Performing, in striking carved wooden masks, the dances and songs of the seafaring Tsimshian people from the Pacific coastal areas of northern British Columbia and southeastern Alaska, this ensemble shares a commitment to preserving Native American cultural traditions once on the verge of extinction.

Steve Riley & The Mamou Playboys
Cajun
Lafayette, Louisiana
With an uncompromising respect for tradition and a forward-looking vision, this band has set the standard for modern Cajun music, creating a sound that is at once intelligent, sophisticated, soulful and exhilaratingly danceable  - inspired music that never fails to both move the spirit and the body.

Larry Chance & The Earls
doo-wop
Bronx, New York
First heard on the street corners of American cities in the 1940’s, doo-wop went on to define an era in American popular music.  With roots in South Philadelphia and “Little Italy” in the Bronx, Larry Chance is a true doo-wop original who has produced a string of national hits.  Over a 50+ year career, Chance’s singing seems only to have gotten stronger, and his flawless group retains the vitality, excitement and charm that has made doo-wop a beloved American musical style.

Photos of the artists are available upon request. See photos and hear samples.


The Richmond Folk Festival is one of Virginia’s largest events, drawing visitors from all over the country to downtown Richmond’s historic riverfront.  The Festival is a FREE three-day event that got its start as the National Folk Festival held in Richmond from 2005-2007. In the tradition of the National, the Richmond Folk Festival features more than 20 performers and performing groups, on seven stages with continuous music and dance performances, along with a Virginia Folklife Area, featuring ongoing demonstrations, an interactive Family Area produced by the Children’s Museum of Richmond, a folk art marketplace, regional and ethnic foods, festival merchandise and more. More information is available at www.richmondfolkfestival.org.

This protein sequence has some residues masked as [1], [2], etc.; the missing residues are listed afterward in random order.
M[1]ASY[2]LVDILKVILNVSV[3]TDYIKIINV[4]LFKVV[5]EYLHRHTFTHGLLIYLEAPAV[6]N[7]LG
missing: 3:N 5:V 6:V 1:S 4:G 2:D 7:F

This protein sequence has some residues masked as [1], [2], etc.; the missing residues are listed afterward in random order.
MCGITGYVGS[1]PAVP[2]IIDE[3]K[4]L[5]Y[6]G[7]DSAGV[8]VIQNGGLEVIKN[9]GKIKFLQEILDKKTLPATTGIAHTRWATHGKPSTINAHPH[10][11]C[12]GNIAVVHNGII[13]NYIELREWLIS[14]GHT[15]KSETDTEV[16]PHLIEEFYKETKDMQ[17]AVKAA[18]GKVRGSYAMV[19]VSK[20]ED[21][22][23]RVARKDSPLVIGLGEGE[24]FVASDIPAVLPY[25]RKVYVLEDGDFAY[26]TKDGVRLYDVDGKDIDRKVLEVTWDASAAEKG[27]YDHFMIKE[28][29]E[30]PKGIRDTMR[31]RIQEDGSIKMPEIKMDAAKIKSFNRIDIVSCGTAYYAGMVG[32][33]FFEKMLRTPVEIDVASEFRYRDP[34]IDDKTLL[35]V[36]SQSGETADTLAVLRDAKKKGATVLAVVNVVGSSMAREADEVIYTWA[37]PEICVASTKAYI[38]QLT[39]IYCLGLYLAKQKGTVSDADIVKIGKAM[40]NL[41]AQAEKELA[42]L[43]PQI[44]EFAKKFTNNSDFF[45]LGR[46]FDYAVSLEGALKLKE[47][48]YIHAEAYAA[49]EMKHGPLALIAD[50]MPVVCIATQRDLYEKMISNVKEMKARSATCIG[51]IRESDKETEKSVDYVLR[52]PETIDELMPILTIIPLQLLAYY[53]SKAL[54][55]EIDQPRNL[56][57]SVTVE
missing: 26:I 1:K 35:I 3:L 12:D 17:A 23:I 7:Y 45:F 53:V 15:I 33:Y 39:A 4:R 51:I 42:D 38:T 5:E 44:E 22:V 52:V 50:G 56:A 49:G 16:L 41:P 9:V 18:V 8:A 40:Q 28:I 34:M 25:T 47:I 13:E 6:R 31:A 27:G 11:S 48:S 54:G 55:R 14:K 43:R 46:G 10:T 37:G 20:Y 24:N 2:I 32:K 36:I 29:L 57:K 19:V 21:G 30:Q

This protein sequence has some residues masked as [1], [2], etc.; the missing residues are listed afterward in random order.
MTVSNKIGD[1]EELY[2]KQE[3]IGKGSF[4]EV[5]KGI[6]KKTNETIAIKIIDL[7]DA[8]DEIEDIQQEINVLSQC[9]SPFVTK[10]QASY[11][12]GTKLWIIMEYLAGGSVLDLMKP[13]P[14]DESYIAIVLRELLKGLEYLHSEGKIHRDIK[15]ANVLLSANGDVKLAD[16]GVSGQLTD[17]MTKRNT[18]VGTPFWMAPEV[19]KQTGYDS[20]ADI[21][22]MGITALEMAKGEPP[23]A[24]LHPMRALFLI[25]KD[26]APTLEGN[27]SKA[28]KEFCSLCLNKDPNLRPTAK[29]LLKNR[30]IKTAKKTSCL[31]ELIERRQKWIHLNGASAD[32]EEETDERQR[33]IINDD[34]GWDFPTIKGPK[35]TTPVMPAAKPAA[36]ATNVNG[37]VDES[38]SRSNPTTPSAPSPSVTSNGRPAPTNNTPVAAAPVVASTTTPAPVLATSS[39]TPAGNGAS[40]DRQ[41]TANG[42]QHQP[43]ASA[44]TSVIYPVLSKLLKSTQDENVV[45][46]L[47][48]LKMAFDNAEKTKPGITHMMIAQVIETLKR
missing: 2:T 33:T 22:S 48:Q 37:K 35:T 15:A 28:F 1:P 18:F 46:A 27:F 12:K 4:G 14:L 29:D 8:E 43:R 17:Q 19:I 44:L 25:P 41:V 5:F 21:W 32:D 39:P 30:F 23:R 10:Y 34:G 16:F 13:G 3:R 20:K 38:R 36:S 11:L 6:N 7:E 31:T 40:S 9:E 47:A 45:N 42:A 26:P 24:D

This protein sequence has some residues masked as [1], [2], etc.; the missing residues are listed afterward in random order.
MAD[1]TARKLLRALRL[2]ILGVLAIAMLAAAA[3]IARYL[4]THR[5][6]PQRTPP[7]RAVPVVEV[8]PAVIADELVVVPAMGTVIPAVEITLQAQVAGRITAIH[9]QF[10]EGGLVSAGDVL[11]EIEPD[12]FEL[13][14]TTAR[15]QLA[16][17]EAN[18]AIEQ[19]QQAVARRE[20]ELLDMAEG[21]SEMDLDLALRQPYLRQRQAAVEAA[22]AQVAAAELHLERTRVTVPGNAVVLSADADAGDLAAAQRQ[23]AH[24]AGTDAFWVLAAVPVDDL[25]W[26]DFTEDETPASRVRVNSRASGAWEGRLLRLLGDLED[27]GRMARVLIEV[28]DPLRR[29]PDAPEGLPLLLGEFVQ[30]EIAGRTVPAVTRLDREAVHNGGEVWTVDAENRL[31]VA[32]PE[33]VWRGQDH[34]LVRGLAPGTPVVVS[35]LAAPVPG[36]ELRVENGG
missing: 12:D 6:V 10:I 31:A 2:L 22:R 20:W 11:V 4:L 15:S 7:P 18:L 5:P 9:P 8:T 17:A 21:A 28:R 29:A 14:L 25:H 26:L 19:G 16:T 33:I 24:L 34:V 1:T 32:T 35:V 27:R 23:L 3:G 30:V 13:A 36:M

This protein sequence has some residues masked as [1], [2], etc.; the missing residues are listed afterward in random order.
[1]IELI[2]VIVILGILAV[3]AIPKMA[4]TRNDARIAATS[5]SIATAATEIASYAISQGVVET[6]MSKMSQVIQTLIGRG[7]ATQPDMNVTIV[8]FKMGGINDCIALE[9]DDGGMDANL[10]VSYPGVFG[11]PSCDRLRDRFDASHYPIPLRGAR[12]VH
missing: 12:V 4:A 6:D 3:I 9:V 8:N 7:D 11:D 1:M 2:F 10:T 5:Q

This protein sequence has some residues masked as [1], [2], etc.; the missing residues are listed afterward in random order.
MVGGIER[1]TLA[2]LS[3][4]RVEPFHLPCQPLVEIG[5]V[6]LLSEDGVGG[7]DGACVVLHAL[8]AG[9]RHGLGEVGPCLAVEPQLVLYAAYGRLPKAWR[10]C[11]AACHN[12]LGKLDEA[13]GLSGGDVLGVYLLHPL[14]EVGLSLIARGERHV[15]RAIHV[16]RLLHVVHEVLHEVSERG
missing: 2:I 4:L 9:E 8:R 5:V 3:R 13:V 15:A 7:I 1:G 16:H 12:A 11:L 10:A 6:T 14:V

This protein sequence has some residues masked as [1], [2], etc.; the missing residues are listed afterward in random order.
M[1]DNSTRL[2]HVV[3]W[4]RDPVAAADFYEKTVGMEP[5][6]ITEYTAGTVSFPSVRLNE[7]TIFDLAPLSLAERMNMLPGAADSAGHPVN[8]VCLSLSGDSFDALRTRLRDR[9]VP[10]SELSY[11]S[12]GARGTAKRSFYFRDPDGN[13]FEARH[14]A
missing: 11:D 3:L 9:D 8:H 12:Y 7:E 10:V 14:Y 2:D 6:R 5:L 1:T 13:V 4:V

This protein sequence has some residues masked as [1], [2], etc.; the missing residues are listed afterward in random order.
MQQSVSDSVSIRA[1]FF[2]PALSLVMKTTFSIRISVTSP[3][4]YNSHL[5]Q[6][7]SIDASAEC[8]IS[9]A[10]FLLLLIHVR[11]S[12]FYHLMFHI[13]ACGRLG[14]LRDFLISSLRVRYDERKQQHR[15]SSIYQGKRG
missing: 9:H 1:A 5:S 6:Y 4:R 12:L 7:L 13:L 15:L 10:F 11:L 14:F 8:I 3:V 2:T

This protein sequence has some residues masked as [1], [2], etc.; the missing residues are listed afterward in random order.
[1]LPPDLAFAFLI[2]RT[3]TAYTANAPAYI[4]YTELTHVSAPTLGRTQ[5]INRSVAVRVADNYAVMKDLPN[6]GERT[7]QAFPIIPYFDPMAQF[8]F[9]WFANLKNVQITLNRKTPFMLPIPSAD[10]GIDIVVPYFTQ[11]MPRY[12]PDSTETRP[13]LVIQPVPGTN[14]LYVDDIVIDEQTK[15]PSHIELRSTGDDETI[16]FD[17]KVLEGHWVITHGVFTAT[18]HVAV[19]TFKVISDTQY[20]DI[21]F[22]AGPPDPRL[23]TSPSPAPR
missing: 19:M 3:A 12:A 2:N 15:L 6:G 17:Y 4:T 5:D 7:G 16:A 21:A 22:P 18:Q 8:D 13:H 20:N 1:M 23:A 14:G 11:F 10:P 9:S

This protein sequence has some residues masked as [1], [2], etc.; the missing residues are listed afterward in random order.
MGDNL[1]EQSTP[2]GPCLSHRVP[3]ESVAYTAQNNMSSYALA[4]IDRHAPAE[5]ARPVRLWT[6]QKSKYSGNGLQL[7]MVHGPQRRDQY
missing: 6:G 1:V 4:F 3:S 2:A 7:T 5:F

The Festival is produced by Venture Richmond, in a continuing partnership with the National Council for the Traditional Arts (NCTA), the City of Richmond, Virginia Foundation for the Humanities, the National Park Service and the Children’s Museum of Richmond. Venture Richmond is a non-profit organization formed to engage business and community leaders in partnering with the City to enhance the vitality of the community, particularly Downtown, through economic development, marketing, promotion, advocacy and events. Venture Richmond also produces such long-standing and signature community events as Easter on Parade, Friday Cheers and the 2nd Street Festival, and partners with the Richmond Sportsbackers to co-produce Dominion Riverrock. For more information visit www.venturerichmond.com.

The NCTA was founded in 1933, and is the nation’s oldest folk arts organization. The NCTA presents traditional artists to the public in festivals, national and international tours, concerts, radio and television programs, films, recordings and other programs.  www.ncta.net.